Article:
Questions and answers after the presentation

Track 4

Answers by Jian Kuang and Tao Liu, GNSS Research Center, Wuhan University

Q1: Does your algorithm correctly handle "walking on escalator" ?

A1: We have shown our basic tricks in the report: the gravity constraint and the forward (body frame) constant speed constraint algorithms, i.e. assume constant velocity of the escalator motion. Before we use these algorithms, we have carried out very detailed processing in the following aspects to enhance the foot-INS performance.

First, because the IMU noise is different between dynamic and static conditions, we fine-tune the sensor parameters based on the Allan variance. The adjustment method is to meet the optimal result of zero-speed correction under long-term static data.

Second, we used an adaptive threshold method to adjust the stance phase detection results, and at the same time, modified some unreasonable detection results manually.

Third, we model the error divergence of Foot-INS. This model can help to improve the accuracy of Foot-INS significantly.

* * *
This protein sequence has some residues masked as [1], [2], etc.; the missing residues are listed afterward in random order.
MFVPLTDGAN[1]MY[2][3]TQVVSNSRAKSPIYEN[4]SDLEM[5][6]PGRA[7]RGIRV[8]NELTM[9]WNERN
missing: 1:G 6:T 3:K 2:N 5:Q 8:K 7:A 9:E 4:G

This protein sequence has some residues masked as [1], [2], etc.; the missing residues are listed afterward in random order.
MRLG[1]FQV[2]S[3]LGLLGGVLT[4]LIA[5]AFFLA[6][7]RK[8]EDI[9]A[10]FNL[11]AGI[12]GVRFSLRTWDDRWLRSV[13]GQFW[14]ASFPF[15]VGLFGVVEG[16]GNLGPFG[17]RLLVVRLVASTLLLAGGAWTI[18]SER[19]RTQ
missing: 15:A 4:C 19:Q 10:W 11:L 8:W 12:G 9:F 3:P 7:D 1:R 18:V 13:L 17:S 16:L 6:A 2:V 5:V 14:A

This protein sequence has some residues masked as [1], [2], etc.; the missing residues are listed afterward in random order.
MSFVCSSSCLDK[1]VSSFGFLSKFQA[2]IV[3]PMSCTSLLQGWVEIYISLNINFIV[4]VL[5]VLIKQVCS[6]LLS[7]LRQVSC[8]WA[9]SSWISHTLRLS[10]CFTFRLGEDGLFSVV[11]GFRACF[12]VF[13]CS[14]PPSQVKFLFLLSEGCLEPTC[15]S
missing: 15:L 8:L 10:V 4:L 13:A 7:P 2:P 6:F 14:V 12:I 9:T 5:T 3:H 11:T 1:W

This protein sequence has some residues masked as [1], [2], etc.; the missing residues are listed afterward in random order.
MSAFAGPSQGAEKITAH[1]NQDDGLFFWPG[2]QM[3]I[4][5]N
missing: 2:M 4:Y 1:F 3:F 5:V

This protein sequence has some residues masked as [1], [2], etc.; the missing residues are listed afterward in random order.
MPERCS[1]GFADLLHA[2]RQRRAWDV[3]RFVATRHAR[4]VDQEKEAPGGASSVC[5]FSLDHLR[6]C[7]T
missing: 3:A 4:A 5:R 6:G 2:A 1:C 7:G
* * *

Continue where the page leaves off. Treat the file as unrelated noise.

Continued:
Fourth, the model between the motion speed of the escalator and the accelerometer variance was established. We carried out a sufficient detection of the time period of the escalator scenario and correctly estimated the motion speed of the escalator by this model.

We also found some re-visits of the trajectory and made use of such valuable opportunity to correct the drift of foot-INS through close loop adjustment (smoothing like SLAM).

In summary, combined with manual intervention to make the solution consist and smooth, we can handle the scene of the escalator very reliably.

Q2: Did you use map data to constrain the path ?

A2: We made it clear that no map information was used in our solution. In fact, we don't think map-matching can constrain the positioning error effectively in such shopping mall environment.

Finally, we are surprised that our solution can achieve such high positioning accuracy. It might have very good luck. If more different test data sets are used to evaluate the positioning accuracy and performance of Foot-PDR, the probability of this randomness will become relatively small.

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